The 10 Point Plan of the Black Panthers

    We believe that Black and oppressed people will not be free until we are able to determine our destinies in our own communities ourselves, by fully controlling all the institutions which exist in our communities.
    We believe that the federal government is responsible and obligated to give every person employment or a guaranteed income. We believe that if the American businessmen will not give full employment, then the technology and means of production should be taken from the businessmen and placed in the community so that the people of the community can organize and employ all of its people and give a high standard of living.
    We believe that this racist government has robbed us and now we are demanding the overdue debt of forty acres and two mules. Forty acres and two mules were promised 100 years ago as restitution for slave labor and mass murder of Black people. We will accept the payment in currency which will be distributed to our many communities. The American racist has taken part in the slaughter of our fifty million Black people. Therefore, we feel this is a modest demand that we make.
    We believe that if the landlords will not give decent housing to our Black and oppressed communities, then housing and the land should be made into cooperatives so that the people in our communities, with government aid, can build and make decent housing for the people.
    We believe in an educational system that will give to our people a knowledge of the self. If you do not have knowledge of yourself and your position in the society and in the world, then you will have little chance to know anything else.
    We believe that the government must provide, free of charge, for the people, health facilities which will not only treat our illnesses, most of which have come about as a result of our oppression, but which will also develop preventive medical programs to guarantee our future survival. We believe that mass health education and research programs must be developed to give all Black and oppressed people access to advanced scientific and medical information, so we may provide our selves with proper medical attention and care.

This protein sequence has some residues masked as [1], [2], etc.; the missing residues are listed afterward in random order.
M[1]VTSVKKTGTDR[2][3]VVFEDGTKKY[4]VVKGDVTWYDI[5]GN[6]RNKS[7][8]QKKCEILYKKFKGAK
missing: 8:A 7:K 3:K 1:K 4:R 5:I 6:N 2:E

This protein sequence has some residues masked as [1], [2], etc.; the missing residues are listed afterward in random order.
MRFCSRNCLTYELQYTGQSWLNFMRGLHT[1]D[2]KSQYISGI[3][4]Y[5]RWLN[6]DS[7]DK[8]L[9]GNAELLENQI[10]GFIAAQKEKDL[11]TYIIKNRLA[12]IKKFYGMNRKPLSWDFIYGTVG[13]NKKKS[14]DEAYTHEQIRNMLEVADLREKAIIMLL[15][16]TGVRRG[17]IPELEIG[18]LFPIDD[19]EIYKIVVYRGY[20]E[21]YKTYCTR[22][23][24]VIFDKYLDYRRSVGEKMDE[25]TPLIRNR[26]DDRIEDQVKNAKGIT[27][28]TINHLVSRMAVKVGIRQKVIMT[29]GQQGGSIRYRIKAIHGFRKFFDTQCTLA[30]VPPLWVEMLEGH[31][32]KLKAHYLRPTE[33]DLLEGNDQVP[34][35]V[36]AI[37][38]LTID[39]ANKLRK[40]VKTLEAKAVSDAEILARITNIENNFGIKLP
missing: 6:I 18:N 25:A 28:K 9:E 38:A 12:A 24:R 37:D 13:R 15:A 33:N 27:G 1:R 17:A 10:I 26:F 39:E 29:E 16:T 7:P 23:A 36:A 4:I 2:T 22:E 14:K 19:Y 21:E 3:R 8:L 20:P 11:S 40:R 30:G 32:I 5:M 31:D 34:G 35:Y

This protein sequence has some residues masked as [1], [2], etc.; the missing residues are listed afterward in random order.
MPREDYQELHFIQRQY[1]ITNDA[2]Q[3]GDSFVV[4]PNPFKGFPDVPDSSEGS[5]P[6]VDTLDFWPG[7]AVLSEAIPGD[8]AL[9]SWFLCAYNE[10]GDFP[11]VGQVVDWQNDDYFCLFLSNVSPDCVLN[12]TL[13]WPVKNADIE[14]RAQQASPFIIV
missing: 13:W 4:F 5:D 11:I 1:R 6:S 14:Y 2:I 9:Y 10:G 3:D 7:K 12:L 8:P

We believe that the racist and fascist government of the United States uses its domestic enforcement agencies to carry out its program of oppression against black people, other people of color and poor people inside the united States. We believe it is our right, therefore, to defend ourselves against such armed forces and that all Black and oppressed people should be armed for self defense of our homes and communities against these fascist police forces.
    We believe that the various conflicts which exist around the world stem directly from the aggressive desire of the United States ruling circle and government to force its domination upon the oppressed people of the world. We believe that if the United States government or its lackeys do not cease these aggressive wars it is the right of the people to defend themselves by any means necessary against their aggressors.
    We believe that the many Black and poor oppressed people now held in United States prisons and jails have not received fair and impartial trials under a racist and fascist judicial system and should be free from incarceration. We believe in the ultimate elimination of all wretched, inhuman penal institutions, because the masses of men and women imprisoned inside the United States or by the United States military are the victims of oppressive conditions which are the real cause of their imprisonment. We believe that when persons are brought to trial they must be guaranteed, by the United States, juries of their peers, attorneys of their choice and freedom from imprisonment while awaiting trial.
    When, in the course of human events, it becomes necessary for one people to dissolve the political bonds which have connected them with another, and to assume, among the powers of the earth, the separate and equal station to which the laws of nature and nature’s God entitle them, a decent respect to the opinions of mankind requires that they should declare the causes which impel them to the separation.


This may have b
een written in 1966, but it is still valid today.